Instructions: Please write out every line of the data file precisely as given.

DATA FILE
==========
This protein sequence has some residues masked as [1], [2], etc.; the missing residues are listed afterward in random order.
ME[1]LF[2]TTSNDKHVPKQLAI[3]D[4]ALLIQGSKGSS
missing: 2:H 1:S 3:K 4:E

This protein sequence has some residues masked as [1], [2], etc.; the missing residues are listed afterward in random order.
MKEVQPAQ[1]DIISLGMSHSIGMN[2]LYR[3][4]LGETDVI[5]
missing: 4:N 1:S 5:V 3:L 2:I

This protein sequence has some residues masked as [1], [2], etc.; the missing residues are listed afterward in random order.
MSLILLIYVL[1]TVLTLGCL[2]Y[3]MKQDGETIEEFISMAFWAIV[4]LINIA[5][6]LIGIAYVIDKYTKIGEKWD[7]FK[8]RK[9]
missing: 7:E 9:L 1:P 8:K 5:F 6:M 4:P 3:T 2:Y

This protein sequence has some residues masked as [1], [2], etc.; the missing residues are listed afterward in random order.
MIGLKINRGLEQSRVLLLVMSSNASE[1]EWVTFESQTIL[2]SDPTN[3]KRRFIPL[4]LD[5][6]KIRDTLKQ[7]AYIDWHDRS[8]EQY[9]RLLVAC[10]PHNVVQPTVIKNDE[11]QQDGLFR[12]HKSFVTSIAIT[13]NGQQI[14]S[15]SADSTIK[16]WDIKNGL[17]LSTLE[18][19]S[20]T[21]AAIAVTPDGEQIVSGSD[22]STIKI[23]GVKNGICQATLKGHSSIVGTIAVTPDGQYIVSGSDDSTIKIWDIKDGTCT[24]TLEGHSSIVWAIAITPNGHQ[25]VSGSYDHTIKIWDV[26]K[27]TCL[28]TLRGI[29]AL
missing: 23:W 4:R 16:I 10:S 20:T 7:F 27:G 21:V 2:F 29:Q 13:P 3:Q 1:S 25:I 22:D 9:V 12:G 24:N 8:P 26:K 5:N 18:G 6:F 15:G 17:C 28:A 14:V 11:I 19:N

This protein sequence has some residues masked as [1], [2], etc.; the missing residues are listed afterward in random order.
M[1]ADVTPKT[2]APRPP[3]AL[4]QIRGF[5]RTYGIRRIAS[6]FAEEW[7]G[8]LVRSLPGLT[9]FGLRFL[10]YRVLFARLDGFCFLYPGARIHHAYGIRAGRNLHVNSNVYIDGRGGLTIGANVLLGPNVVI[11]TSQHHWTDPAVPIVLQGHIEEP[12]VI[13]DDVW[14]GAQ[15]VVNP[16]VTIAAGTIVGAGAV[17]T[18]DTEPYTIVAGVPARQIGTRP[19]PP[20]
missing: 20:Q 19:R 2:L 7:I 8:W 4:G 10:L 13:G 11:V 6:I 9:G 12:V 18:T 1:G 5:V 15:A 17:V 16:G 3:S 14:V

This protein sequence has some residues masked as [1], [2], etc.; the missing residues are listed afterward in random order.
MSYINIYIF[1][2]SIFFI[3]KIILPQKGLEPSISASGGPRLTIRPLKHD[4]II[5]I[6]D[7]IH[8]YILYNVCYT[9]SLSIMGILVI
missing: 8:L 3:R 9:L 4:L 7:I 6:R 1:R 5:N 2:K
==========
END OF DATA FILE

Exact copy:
This protein sequence has some residues masked as [1], [2], etc.; the missing residues are listed afterward in random order.
ME[1]LF[2]TTSNDKHVPKQLAI[3]D[4]ALLIQGSKGSS
missing: 2:H 1:S 3:K 4:E

This protein sequence has some residues masked as [1], [2], etc.; the missing residues are listed afterward in random order.
MKEVQPAQ[1]DIISLGMSHSIGMN[2]LYR[3][4]LGETDVI[5]
missing: 4:N 1:S 5:V 3:L 2:I

This protein sequence has some residues masked as [1], [2], etc.; the missing residues are listed afterward in random order.
MSLILLIYVL[1]TVLTLGCL[2]Y[3]MKQDGETIEEFISMAFWAIV[4]LINIA[5][6]LIGIAYVIDKYTKIGEKWD[7]FK[8]RK[9]
missing: 7:E 9:L 1:P 8:K 5:F 6:M 4:P 3:T 2:Y

This protein sequence has some residues masked as [1], [2], etc.; the missing residues are listed afterward in random order.
MIGLKINRGLEQSRVLLLVMSSNASE[1]EWVTFESQTIL[2]SDPTN[3]KRRFIPL[4]LD[5][6]KIRDTLKQ[7]AYIDWHDRS[8]EQY[9]RLLVAC[10]PHNVVQPTVIKNDE[11]QQDGLFR[12]HKSFVTSIAIT[13]NGQQI[14]S[15]SADSTIK[16]WDIKNGL[17]LSTLE[18][19]S[20]T[21]AAIAVTPDGEQIVSGSD[22]STIKI[23]GVKNGICQATLKGHSSIVGTIAVTPDGQYIVSGSDDSTIKIWDIKDGTCT[24]TLEGHSSIVWAIAITPNGHQ[25]VSGSYDHTIKIWDV[26]K[27]TCL[28]TLRGI[29]AL
missing: 23:W 4:R 16:I 10:S 20:T 7:F 27:G 21:V 2:F 29:Q 13:P 3:Q 1:S 25:I 22:D 9:V 12:G 24:N 8:P 26:K 5:N 18:G 6:F 15:G 17:C 28:A 14:V 11:I 19:N

This protein sequence has some residues masked as [1], [2], etc.; the missing residues are listed afterward in random order.
M[1]ADVTPKT[2]APRPP[3]AL[4]QIRGF[5]RTYGIRRIAS[6]FAEEW[7]G[8]LVRSLPGLT[9]FGLRFL[10]YRVLFARLDGFCFLYPGARIHHAYGIRAGRNLHVNSNVYIDGRGGLTIGANVLLGPNVVI[11]TSQHHWTDPAVPIVLQGHIEEP[12]VI[13]DDVW[14]GAQ[15]VVNP[16]VTIAAGTIVGAGAV[17]T[18]DTEPYTIVAGVPARQIGTRP[19]PP[20]
missing: 20:Q 19:R 2:L 7:I 8:W 4:G 10:L 13:G 11:V 6:I 9:G 12:V 18:T 1:G 5:V 15:A 17:V 16:G 3:S 14:V

This protein sequence has some residues masked as [1], [2], etc.; the missing residues are listed afterward in random order.
MSYINIYIF[1][2]SIFFI[3]KIILPQKGLEPSISASGGPRLTIRPLKHD[4]II[5]I[6]D[7]IH[8]YILYNVCYT[9]SLSIMGILVI
missing: 8:L 3:R 9:L 4:L 7:I 6:R 1:R 5:N 2:K